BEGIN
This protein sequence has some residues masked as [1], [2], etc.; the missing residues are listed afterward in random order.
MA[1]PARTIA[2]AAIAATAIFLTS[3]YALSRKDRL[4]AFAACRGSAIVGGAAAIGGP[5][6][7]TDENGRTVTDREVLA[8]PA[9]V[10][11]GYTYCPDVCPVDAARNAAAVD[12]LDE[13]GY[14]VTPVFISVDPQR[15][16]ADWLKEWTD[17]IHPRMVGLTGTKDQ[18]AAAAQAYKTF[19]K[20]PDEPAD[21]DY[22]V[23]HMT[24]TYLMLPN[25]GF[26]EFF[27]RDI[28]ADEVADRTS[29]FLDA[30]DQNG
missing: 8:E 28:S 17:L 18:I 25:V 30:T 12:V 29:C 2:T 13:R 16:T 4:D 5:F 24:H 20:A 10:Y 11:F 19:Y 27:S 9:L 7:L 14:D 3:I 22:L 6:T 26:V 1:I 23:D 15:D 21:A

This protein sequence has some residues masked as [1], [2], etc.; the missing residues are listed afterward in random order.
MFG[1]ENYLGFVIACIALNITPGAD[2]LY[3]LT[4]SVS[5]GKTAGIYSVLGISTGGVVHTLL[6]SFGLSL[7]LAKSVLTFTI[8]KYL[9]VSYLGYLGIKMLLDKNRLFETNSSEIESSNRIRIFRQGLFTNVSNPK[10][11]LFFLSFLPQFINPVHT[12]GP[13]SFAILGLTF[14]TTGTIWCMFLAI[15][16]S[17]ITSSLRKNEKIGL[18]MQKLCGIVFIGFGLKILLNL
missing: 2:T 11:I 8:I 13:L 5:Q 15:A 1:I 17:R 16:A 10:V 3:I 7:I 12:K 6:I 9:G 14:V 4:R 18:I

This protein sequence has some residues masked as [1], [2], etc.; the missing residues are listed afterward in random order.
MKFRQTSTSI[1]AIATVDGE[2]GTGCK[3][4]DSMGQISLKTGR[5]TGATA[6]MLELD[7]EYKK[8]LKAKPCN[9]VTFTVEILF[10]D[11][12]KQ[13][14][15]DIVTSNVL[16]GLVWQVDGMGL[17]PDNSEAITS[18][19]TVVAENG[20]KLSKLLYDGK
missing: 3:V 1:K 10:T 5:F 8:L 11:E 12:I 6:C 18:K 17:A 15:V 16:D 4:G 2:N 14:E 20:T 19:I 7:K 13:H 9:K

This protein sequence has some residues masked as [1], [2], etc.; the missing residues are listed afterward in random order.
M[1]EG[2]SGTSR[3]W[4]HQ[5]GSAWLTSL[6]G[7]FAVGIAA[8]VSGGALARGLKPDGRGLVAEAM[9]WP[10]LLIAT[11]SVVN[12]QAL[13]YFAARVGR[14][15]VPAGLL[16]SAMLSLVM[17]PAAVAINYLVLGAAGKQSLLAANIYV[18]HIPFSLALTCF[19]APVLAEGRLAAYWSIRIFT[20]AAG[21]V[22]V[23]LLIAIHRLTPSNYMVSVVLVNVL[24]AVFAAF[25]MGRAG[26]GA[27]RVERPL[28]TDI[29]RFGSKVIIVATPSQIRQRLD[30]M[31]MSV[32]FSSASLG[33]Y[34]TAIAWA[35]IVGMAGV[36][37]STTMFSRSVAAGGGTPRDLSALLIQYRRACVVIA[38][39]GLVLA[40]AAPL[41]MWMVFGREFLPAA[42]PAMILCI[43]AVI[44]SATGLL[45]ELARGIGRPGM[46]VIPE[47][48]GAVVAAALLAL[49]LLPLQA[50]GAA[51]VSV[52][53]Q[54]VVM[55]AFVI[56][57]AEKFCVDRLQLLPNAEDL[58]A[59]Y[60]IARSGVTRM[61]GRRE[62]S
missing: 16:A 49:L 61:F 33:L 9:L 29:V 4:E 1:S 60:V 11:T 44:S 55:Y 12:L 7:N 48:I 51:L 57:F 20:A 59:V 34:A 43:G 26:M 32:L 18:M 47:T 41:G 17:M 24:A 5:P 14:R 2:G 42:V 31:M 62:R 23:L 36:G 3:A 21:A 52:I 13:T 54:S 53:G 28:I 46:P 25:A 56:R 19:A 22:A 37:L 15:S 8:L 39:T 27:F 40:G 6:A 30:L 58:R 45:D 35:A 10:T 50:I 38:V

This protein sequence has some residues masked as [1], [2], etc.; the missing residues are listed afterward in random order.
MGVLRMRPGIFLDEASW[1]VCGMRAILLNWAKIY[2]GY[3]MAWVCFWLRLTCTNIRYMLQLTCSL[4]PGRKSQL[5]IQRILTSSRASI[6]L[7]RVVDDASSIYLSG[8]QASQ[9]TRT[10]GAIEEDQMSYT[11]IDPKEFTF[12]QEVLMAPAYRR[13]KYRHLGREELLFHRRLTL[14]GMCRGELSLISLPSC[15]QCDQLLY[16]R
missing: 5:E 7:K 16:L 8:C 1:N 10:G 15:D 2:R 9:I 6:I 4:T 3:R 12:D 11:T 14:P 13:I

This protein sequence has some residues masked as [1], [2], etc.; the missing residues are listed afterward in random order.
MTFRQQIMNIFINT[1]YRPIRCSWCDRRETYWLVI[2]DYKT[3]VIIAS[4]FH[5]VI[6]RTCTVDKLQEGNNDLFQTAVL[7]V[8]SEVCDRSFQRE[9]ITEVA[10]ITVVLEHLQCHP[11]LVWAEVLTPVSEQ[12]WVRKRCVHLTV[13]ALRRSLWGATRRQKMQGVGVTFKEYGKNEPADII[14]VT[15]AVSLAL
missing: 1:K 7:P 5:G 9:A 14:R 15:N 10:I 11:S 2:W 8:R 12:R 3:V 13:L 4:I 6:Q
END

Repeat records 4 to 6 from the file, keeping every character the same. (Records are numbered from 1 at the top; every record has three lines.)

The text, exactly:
This protein sequence has some residues masked as [1], [2], etc.; the missing residues are listed afterward in random order.
M[1]EG[2]SGTSR[3]W[4]HQ[5]GSAWLTSL[6]G[7]FAVGIAA[8]VSGGALARGLKPDGRGLVAEAM[9]WP[10]LLIAT[11]SVVN[12]QAL[13]YFAARVGR[14][15]VPAGLL[16]SAMLSLVM[17]PAAVAINYLVLGAAGKQSLLAANIYV[18]HIPFSLALTCF[19]APVLAEGRLAAYWSIRIFT[20]AAG[21]V[22]V[23]LLIAIHRLTPSNYMVSVVLVNVL[24]AVFAAF[25]MGRAG[26]GA[27]RVERPL[28]TDI[29]RFGSKVIIVATPSQIRQRLD[30]M[31]MSV[32]FSSASLG[33]Y[34]TAIAWA[35]IVGMAGV[36][37]STTMFSRSVAAGGGTPRDLSALLIQYRRACVVIA[38][39]GLVLA[40]AAPL[41]MWMVFGREFLPAA[42]PAMILCI[43]AVI[44]SATGLL[45]ELARGIGRPGM[46]VIPE[47][48]GAVVAAALLAL[49]LLPLQA[50]GAA[51]VSV[52][53]Q[54]VVM[55]AFVI[56][57]AEKFCVDRLQLLPNAEDL[58]A[59]Y[60]IARSGVTRM[61]GRRE[62]S
missing: 16:A 49:L 61:F 33:L 9:L 29:V 4:E 1:S 60:V 11:T 44:S 55:Y 12:L 7:N 48:I 51:L 57:F 20:A 59:V 34:A 43:G 26:M 32:L 18:M 47:T 41:G 17:M 24:A 5:P 14:R 2:G 42:V 31:M 62:R 23:L 36:G 3:A 21:A 52:I 13:T 54:S 53:G 28:I 46:P 25:A 56:R 19:A 22:A 37:L 15:S 8:L 39:T 27:F 40:G 6:A 30:L 58:R 45:D 35:A 10:T 50:I 38:V

This protein sequence has some residues masked as [1], [2], etc.; the missing residues are listed afterward in random order.
MGVLRMRPGIFLDEASW[1]VCGMRAILLNWAKIY[2]GY[3]MAWVCFWLRLTCTNIRYMLQLTCSL[4]PGRKSQL[5]IQRILTSSRASI[6]L[7]RVVDDASSIYLSG[8]QASQ[9]TRT[10]GAIEEDQMSYT[11]IDPKEFTF[12]QEVLMAPAYRR[13]KYRHLGREELLFHRRLTL[14]GMCRGELSLISLPSC[15]QCDQLLY[16]R
missing: 5:E 7:K 16:L 8:C 1:N 10:G 15:D 2:R 9:I 6:I 4:T 3:R 12:D 11:T 14:P 13:I

This protein sequence has some residues masked as [1], [2], etc.; the missing residues are listed afterward in random order.
MTFRQQIMNIFINT[1]YRPIRCSWCDRRETYWLVI[2]DYKT[3]VIIAS[4]FH[5]VI[6]RTCTVDKLQEGNNDLFQTAVL[7]V[8]SEVCDRSFQRE[9]ITEVA[10]ITVVLEHLQCHP[11]LVWAEVLTPVSEQ[12]WVRKRCVHLTV[13]ALRRSLWGATRRQKMQGVGVTFKEYGKNEPADII[14]VT[15]AVSLAL
missing: 1:K 7:P 5:G 9:A 14:R 15:N 10:I 11:S 2:W 8:R 12:R 3:V 13:L 4:I 6:Q